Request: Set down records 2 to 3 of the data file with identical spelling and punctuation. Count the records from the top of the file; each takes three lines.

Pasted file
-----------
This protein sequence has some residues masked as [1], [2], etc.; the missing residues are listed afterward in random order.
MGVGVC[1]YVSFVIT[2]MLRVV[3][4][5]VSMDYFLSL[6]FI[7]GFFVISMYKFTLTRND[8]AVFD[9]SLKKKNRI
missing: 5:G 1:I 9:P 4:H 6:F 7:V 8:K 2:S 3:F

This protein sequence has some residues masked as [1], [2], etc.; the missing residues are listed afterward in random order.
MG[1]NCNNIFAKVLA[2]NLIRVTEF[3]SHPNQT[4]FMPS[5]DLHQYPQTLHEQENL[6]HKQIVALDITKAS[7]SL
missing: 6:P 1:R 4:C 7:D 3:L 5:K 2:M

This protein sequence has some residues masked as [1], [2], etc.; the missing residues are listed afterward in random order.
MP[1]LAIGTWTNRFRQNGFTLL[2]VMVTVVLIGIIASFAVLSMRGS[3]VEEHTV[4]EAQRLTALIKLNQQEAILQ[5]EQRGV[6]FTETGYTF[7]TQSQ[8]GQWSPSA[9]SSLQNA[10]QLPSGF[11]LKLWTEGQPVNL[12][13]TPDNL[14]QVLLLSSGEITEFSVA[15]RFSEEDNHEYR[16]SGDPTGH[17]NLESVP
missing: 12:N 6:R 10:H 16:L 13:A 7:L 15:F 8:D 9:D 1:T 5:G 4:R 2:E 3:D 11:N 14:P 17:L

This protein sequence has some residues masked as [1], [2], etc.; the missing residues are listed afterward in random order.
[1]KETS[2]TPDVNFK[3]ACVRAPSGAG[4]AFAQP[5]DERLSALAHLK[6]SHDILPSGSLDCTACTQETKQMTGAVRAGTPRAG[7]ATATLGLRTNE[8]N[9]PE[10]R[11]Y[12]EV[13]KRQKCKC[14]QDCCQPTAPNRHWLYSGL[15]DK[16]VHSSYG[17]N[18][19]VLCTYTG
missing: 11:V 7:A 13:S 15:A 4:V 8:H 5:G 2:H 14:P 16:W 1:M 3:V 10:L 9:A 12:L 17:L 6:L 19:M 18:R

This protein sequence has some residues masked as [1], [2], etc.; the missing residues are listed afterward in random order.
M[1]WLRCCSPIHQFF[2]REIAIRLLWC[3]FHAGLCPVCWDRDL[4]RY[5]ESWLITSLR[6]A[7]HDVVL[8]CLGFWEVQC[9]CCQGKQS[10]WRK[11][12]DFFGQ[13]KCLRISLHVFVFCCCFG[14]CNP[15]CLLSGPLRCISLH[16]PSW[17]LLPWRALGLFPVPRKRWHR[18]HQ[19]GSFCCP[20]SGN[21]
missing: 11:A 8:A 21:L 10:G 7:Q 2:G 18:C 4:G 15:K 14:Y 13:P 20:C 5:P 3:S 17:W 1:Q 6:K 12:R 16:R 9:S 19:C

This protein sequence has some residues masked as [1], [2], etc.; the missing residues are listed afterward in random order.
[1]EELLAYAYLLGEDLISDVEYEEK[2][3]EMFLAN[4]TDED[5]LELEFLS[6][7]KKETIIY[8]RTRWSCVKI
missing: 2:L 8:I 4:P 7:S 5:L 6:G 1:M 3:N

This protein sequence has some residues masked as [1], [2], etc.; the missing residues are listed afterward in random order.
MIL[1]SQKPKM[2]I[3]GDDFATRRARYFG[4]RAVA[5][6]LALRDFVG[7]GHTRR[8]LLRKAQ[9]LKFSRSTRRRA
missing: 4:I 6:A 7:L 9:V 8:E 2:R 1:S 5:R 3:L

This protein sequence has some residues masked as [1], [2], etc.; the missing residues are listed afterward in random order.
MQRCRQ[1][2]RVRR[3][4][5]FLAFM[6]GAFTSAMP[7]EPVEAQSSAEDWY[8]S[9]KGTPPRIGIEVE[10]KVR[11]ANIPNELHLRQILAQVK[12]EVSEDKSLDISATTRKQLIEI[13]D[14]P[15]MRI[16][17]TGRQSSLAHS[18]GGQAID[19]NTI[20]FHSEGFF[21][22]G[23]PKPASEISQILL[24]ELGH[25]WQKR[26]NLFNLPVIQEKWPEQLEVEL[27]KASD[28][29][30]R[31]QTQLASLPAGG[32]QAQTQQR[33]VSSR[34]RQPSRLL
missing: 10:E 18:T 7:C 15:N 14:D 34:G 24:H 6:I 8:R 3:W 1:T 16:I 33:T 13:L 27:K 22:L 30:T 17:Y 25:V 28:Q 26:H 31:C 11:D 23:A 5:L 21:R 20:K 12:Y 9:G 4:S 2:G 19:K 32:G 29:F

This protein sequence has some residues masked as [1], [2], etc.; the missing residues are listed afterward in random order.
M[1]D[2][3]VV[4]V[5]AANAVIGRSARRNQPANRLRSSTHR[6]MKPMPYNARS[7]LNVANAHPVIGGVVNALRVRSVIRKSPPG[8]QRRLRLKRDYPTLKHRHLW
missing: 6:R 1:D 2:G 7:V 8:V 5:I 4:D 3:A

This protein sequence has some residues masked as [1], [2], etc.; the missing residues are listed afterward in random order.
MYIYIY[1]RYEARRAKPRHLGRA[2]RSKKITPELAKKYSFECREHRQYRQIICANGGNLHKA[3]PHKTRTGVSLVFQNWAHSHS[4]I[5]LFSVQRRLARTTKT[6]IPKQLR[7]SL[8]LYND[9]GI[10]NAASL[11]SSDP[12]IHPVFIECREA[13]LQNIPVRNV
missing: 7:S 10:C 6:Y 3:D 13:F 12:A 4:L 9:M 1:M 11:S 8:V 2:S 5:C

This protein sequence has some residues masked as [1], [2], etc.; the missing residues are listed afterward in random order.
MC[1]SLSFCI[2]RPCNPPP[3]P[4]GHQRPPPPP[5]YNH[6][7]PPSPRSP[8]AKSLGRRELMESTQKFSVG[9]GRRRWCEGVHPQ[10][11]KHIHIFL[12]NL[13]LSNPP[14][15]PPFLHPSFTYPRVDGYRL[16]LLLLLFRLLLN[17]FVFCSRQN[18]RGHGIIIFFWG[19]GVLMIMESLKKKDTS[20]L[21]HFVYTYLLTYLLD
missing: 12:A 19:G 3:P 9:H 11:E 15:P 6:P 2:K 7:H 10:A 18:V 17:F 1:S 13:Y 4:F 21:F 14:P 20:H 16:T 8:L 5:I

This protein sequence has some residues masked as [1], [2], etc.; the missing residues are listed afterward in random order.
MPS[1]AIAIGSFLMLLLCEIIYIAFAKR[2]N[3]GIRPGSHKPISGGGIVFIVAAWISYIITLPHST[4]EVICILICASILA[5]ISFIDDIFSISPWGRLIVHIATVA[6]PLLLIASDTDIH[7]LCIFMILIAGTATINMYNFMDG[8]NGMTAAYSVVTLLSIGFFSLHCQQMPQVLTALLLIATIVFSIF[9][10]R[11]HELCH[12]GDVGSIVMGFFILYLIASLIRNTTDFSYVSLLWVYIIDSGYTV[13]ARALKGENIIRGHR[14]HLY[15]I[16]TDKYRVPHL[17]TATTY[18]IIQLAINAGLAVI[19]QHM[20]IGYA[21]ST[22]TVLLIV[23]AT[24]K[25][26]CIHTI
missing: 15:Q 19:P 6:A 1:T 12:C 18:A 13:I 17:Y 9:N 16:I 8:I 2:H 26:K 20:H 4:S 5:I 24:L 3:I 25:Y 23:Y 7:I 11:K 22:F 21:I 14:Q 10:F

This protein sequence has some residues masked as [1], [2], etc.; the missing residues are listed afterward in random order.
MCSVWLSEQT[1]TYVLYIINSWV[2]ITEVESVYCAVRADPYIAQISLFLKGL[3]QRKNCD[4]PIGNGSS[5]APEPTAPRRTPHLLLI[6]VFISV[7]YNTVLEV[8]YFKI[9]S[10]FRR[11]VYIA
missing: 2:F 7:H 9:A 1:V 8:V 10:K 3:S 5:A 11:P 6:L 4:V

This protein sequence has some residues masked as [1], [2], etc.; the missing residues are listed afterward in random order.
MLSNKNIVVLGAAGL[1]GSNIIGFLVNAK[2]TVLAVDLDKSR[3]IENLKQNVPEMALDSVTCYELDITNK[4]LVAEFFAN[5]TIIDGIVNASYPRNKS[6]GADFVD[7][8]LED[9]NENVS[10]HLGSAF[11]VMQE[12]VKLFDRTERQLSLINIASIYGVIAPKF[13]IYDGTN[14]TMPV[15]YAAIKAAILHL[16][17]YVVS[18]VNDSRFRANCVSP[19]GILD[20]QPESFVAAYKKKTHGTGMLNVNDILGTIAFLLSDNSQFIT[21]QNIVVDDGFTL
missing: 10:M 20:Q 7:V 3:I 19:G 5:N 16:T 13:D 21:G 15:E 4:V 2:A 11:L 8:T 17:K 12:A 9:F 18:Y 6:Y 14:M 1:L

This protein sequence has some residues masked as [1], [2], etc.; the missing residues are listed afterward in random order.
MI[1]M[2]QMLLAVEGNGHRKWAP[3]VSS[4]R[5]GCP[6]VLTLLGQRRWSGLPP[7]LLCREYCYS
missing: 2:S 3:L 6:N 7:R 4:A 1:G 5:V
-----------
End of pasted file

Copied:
This protein sequence has some residues masked as [1], [2], etc.; the missing residues are listed afterward in random order.
MG[1]NCNNIFAKVLA[2]NLIRVTEF[3]SHPNQT[4]FMPS[5]DLHQYPQTLHEQENL[6]HKQIVALDITKAS[7]SL
missing: 6:P 1:R 4:C 7:D 3:L 5:K 2:M

This protein sequence has some residues masked as [1], [2], etc.; the missing residues are listed afterward in random order.
MP[1]LAIGTWTNRFRQNGFTLL[2]VMVTVVLIGIIASFAVLSMRGS[3]VEEHTV[4]EAQRLTALIKLNQQEAILQ[5]EQRGV[6]FTETGYTF[7]TQSQ[8]GQWSPSA[9]SSLQNA[10]QLPSGF[11]LKLWTEGQPVNL[12][13]TPDNL[14]QVLLLSSGEITEFSVA[15]RFSEEDNHEYR[16]SGDPTGH[17]NLESVP
missing: 12:N 6:R 10:H 16:L 13:A 7:L 15:F 8:D 9:D 1:T 5:G 4:R 2:E 3:D 11:N 14:P 17:L